By 2007, when the housing bubble had burst and the financial crisis erupted, lenders responded by severely restricting credit. They tightened lending standards by requiring larger down payments, lower debt-to-income ratios and better credit scores, which was enough to preclude many from buying a home. The restriction of credit disproportionately affected first-time buyers, who rely most heavily on mortgages, and among them it had the greatest effect on households whose financials were the weakest. When homeownership slipped out of reach for these households their earnings stopped counting towards first-time buyers’ average income, so the average increased.
More recently, tight lending standards have begun easing and responsibility for keeping first-time buyers out of the market has begun shifting to the recovery itself, especially in the most heated local markets. As the recovery gains steam, rising home prices inflate the required down payment and at the same time rents that are rising faster than incomes make it harder to save towards one. The result is the same: as the least financially-able households are excluded from buying, first-time buyers’ average income rises.
How else are first-time buyers changing?
The nature of first-time buyers has fluctuated over the years in other respects, as well. According to the same CPS data, the share of married households among first-time buyers fell during the boom and — although it has fluctuated — the trend since has been upwards. In contrast, the share of married households in the general population declined smoothly, as illustrated in the following graph.
The married share is relevant because it correlates with the presence of multiple incomes in the household, but the CPS data allow us to look at households with multiple incomes directly.
The share of multiple-income households is generally much higher among first-time buyers than in the general population, but while the share steadily declined in the general population over the entire period, for first-time buyers it shows the same V-shaped pattern as income and marriage. A related pattern also emerges with respect to age. Whereas the average age (of heads of household) in the general population steadily increased over the period, for first-time buyers it dipped during the boom and has since risen. The following table reports the figures.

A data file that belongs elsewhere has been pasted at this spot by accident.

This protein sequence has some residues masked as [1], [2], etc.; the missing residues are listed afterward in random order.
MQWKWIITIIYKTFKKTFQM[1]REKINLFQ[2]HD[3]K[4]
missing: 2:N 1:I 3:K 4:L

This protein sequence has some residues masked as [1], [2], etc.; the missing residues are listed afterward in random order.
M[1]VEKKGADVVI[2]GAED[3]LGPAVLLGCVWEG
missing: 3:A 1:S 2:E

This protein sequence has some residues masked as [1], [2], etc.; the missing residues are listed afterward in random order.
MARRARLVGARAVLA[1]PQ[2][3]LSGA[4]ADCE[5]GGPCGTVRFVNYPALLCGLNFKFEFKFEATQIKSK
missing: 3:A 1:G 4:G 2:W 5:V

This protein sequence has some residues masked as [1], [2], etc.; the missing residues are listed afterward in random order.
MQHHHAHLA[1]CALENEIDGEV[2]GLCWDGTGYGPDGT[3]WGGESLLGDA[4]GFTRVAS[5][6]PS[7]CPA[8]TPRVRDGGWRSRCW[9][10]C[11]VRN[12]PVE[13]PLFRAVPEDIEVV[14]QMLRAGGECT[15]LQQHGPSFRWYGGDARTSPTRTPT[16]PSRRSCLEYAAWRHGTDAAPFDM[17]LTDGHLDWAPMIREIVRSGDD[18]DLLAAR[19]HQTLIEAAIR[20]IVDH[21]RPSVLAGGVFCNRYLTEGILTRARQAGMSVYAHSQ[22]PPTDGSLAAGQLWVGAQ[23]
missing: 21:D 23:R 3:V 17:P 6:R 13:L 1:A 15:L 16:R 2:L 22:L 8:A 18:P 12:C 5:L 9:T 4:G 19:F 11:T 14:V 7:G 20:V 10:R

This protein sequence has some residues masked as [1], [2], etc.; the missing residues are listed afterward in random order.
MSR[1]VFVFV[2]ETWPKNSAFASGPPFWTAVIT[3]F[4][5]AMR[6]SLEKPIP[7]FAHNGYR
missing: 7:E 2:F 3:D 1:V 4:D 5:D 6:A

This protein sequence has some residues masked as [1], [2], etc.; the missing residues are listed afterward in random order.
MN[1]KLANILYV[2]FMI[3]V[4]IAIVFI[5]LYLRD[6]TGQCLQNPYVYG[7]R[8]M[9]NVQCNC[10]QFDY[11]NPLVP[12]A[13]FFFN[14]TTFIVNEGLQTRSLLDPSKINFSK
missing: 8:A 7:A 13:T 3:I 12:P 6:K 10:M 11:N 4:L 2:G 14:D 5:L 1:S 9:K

A more comprehensive but technical set of results, including difference-in-differences estimates and the associated standard errors, is available here.
Lending practices during the housing boom opened a brief window of opportunity for people who couldn’t previously afford it to become homeowners. That window has closed, and the ability to transition into homeownership is gradually becoming the privilege of a narrower group of first-time buyers that is more financially select.
This is a situation in which the glass is half full and half empty. Given the role of irresponsible lending practices in bringing about the housing boom and bust, it is a good sign that the current cohort of first-time buyers is more financially robust. At the same time, the notion that homeownership is slipping out of reach for a growing share of the population is an uncomfortable one, especially if the trend continues. Do we really want homeownership to become a privilege rather than a choice?
We assembled data from the 1999-2015 CPS ASEC supplements (each supplement covers the period from April of the preceding year through March of the current year, i.e. the 1999 CPS ASEC supplement covers April 1998 through March 1999). As described in the main text, we proxied for first-time buyers using owner-occupants who had moved in the past year, and who answered the question “why did you move?” with the response “wanted to own a home, not rent” or “to establish own household.” This question first appeared in 1999. We conducted the analysis at the household level, weighting the sample to represent the national population. Household incomes were adjusted for inflation using the CPI-U, and converted to constant 2015 dollars.
Issi Romem is the chief economist at BuildZoom.